More than 1500 teachers across England, Wales and Scotland have been consulted in a survey* by Unicef UK on their confidence and preparedness for the reopening of schools in the wake of school closures due to the coronavirus pandemic.
Schools in England are currently projected to start a phased reopening on 1 June but these findings suggest that many teachers have concerns about pupil safety and well being when schools do reopen, with 54% of teachers saying they don’t have the resources to support children fully when they return. On mental health support, just one in five (19.5%) of teachers feel they have adequate mental health services in the school to meet the expected needs of returning pupils.
In the responses, teachers expressed their concerns for children. One teacher said they were “concerned about how children will cope emotionally and socially having spent so long in isolation away from friends and other children”. Another teacher said they were worried about “social distancing and the gap in the children’s understanding mixed with the need to support them with any fears and worries that they have.”
Confirming concerns for children’s well being in a separate survey**, more than two thirds (73%) of parents said they worry about their child’s mental health – with more than 1 in 4 (27 %) parents saying it’s a daily concern.
Anna Kettley, Unicef UK Director of Programmes said:
“Teachers are on the frontline of this crisis for children, and find themselves faced with an incredibly difficult and complex situation. They should be applauded for their ongoing commitment and dedication to children and families during this crisis.
“Efforts to get children back in the classroom must be done in the best interests of children and their rights. Our research shows that teachers are concerned about the mental and physical well being of their pupils and parents have grounds for these concerns.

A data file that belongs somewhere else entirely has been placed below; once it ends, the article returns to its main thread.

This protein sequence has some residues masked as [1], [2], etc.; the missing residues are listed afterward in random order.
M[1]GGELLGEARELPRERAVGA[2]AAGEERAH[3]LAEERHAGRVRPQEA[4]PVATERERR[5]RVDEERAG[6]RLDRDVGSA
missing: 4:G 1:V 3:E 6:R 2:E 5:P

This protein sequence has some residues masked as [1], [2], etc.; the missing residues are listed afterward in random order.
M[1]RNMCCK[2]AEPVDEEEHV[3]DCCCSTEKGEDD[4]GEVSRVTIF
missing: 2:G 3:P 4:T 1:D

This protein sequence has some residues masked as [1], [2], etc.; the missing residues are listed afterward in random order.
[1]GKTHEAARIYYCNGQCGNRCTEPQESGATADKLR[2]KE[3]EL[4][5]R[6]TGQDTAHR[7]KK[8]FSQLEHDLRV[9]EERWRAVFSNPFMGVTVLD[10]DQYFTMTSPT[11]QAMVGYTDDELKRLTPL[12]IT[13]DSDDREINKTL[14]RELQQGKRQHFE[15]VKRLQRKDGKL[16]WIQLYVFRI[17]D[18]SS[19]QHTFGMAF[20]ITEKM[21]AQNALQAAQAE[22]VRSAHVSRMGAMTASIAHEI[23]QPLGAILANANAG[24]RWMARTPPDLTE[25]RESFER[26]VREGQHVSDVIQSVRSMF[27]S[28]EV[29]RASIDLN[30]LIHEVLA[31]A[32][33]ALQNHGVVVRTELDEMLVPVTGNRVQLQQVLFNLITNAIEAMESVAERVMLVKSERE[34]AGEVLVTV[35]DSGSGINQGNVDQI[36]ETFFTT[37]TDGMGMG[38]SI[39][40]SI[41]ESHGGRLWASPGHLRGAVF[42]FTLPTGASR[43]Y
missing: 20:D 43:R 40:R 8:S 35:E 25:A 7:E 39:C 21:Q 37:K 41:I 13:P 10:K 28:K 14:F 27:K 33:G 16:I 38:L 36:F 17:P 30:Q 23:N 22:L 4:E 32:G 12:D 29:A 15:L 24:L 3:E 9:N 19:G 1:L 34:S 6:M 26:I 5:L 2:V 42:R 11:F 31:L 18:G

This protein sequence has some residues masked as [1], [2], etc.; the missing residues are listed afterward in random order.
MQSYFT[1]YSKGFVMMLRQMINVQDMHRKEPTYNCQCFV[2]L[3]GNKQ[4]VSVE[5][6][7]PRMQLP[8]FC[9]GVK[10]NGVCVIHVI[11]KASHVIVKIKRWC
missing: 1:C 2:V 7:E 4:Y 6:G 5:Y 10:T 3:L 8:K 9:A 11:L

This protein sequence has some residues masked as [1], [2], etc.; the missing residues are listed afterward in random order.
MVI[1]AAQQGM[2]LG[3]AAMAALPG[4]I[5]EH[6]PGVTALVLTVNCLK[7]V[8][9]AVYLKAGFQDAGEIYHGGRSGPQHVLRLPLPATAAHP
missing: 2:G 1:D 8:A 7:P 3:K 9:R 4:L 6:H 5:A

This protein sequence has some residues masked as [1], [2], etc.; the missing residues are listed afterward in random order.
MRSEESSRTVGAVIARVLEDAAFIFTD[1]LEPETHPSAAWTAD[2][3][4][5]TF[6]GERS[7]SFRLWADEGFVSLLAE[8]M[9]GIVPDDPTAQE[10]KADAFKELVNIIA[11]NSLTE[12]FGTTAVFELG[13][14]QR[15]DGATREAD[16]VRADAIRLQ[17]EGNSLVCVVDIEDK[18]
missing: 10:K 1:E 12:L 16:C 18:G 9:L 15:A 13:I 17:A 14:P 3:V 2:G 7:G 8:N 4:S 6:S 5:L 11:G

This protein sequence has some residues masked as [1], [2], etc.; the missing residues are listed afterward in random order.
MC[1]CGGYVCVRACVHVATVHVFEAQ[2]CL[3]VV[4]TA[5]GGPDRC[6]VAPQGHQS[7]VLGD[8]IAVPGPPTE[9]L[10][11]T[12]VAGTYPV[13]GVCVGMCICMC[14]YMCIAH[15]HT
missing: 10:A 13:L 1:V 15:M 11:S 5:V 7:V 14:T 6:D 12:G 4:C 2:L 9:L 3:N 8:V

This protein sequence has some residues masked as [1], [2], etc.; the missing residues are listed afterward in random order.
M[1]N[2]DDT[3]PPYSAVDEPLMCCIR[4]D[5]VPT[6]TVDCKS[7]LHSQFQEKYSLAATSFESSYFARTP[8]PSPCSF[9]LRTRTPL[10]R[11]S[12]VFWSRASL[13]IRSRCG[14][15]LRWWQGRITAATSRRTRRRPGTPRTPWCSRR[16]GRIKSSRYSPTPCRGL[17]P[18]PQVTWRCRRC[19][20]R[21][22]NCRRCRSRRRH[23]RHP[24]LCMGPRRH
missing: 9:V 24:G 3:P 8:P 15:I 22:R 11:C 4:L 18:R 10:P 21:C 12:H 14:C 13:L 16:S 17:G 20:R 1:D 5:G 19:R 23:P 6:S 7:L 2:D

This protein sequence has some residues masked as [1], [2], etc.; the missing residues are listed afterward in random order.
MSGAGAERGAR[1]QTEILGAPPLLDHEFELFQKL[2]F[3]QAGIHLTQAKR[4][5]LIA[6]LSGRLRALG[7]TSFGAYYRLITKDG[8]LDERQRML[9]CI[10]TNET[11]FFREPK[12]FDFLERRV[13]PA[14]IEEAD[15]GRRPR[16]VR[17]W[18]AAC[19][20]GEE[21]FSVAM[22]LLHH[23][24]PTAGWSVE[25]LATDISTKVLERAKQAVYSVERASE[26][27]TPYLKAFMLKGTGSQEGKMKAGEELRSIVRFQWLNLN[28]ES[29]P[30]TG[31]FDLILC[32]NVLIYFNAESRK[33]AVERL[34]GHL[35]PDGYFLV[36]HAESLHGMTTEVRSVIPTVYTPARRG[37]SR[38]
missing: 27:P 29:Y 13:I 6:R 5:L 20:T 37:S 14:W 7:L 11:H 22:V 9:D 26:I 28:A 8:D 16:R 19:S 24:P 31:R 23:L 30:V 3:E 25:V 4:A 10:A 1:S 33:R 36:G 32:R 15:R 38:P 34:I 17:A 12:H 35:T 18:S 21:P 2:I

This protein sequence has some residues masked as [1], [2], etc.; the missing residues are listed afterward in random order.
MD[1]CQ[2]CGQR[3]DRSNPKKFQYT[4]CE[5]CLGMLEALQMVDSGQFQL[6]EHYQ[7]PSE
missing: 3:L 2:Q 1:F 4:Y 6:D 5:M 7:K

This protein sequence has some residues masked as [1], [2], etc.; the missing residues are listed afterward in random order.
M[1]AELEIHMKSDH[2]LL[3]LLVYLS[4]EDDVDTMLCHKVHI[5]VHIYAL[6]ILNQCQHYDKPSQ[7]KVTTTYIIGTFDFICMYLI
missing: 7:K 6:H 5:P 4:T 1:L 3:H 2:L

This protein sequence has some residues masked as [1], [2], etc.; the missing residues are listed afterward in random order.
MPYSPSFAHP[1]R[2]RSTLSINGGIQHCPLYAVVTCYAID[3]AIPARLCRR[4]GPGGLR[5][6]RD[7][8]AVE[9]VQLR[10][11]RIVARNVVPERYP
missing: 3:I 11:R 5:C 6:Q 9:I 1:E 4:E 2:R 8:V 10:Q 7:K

“The Government must prioritise understanding and addressing the concerns and needs of teachers, as well as children and parents, and use this to shape their guidance and inform the final decision on schools reopening. Included in this, schools need extra mental health support as well as reassurance that they will not be penalised for prioritising pastoral care.”
Unicef UK has been delivering services and programmes in the UK for over 25 years reaching over 2 million children through its work – including its work with nearly 5,000 Rights Respecting Schools across the UK.
The charity is now calling for the Government to provide schools the space and support to take a whole-school approach to mental health and well being. This means providing clear guidance that empowers school leaders to focus on well being when schools reopen, recognising that this is important for enabling learning for all children, particularly those who have experienced challenges throughout the lockdown.
In addition to mental health concerns, teachers surveyed listed their priorities and concerns for the return of pupils to schools:
Keeping children and staff safe from coronavirus through social distancing and the use of personal protective equipment is a priority for 91% of teachers when schools reopen.
More than half (54 %) of teachers say that supporting children to return to school routines and expectations is a top priority.
53% of teachers say providing help for children who have suffered trauma or abuse during lockdown is one of their main priorities.
1 in 5 (20 %) of teachers polled say closing the attainment gap is their main priority when schools reopen.
More than half (54 %) of teachers said they do not have the financial resources needed to support pupils when schools reopen and over two thirds of teachers (69%) said they were not confident that they would receive the support they needed from either national or local government to meet the expected needs of children when they return to schools.
One teacher commented that for some children with learning and physical disabilities “trying to reinforce social distancing could be difficult. A number of new measures will need to be enforced and some children will need [support] to make them aware of the new situation.”
Unicef UK is calling on the Government to develop a comprehensive children’s recovery plan that outlines ongoing support for learners who may have fallen behind during school closures – including the nation’s most vulnerable children.
“Teachers will be at the forefront of this crisis when it comes to responding to many of the difficulties children have faced during lockdown, including poor nutrition, abuse or neglect, loss of learning and high levels of anxiety. Schools need to be resourced to support children across all these areas as a basis to returning to learning – to ensure the challenges faced today do not cast long shadows over their futures,” Kettley said.